Is the loft, cellar or balcony included in the lease?

Collapse
X
  • Filter
  • Time
  • Show
Clear All
new posts

    Is the loft, cellar or balcony included in the lease?

    What follows is necessarily a summary of the law. Every case depends on its facts. The devil is often in the detail.

    I refer only to lofts, but the same principles apply to balconies and cellars. Indeed, depending on circumstances, they may extend to other features such as stores and yards.

    The first port of call is the lease. If the lease expressly includes or excludes the loft that is conclusive and you need go no further.

    If the lease is silent on whether the loft is included or excluded, you need to look and see if there is anything in the lease which points to the loft being included or excluded. For example, the reservation of some right over the loft in favour of the landlord and/or other leaseholders indicates it is included, whilst the grant of a right over the loft to the tenant indicates it is excluded. If the lease gives conflicting indications they should be resolved in favour of the leaseholder.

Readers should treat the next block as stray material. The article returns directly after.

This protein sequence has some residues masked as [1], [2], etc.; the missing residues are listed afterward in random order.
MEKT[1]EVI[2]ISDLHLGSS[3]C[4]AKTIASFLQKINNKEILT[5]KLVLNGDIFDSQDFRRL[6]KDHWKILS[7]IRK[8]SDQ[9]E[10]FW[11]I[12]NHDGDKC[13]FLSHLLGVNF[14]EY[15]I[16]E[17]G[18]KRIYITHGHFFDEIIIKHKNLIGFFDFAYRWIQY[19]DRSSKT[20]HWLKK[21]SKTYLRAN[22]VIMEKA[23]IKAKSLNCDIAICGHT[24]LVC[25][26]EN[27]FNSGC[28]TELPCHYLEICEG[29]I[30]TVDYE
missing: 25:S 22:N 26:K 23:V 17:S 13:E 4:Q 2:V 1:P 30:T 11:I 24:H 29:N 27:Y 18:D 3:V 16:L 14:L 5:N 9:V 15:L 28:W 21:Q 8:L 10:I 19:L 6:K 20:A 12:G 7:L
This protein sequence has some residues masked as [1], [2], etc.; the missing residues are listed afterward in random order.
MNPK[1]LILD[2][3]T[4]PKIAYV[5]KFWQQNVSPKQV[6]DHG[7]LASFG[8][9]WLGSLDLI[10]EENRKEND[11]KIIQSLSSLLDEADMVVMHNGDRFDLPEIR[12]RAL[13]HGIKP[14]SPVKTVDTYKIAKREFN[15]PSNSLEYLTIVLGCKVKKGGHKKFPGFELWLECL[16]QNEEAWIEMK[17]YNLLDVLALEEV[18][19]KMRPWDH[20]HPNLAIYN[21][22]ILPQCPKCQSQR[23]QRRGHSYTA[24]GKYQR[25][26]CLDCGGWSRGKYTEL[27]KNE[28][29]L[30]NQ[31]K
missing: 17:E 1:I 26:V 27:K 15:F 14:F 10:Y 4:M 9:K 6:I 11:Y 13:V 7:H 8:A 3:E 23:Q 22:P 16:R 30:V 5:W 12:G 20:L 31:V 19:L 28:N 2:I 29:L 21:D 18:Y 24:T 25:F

Any provisions in the lease relating to repair are not relevant for determining if the loft is included.

    If a careful reading of the lease gives no pointers the next step is to see if section 62 of the Law of Property Act 1925 assists. The relevant subsections for a lease of flat are:

    (2) A conveyance of land, having houses or other buildings thereon, shall be deemed to include and shall by virtue of this Act operate to convey, with the land, houses, or other buildings, all outhouses, erections, fixtures, cellars, areas, courts, courtyards, cisterns, sewers, gutters, drains, ways, passages, lights, watercourses, liberties, privileges, easements, rights, and advantages whatsoever, appertaining or reputed to appertain to the land, houses, or other buildings conveyed, or any of them, or any part thereof, or, at the time of conveyance, demised, occupied, or enjoyed with, or reputed or known as part or parcel of or appurtenant to, the land, houses, or other buildings conveyed, or any of them, or any part thereof.

    And

    (4) This section applies only if and as far as a contrary intention is not expressed in the conveyance, and has effect subject to the terms of the conveyance and to the provisions therein contained.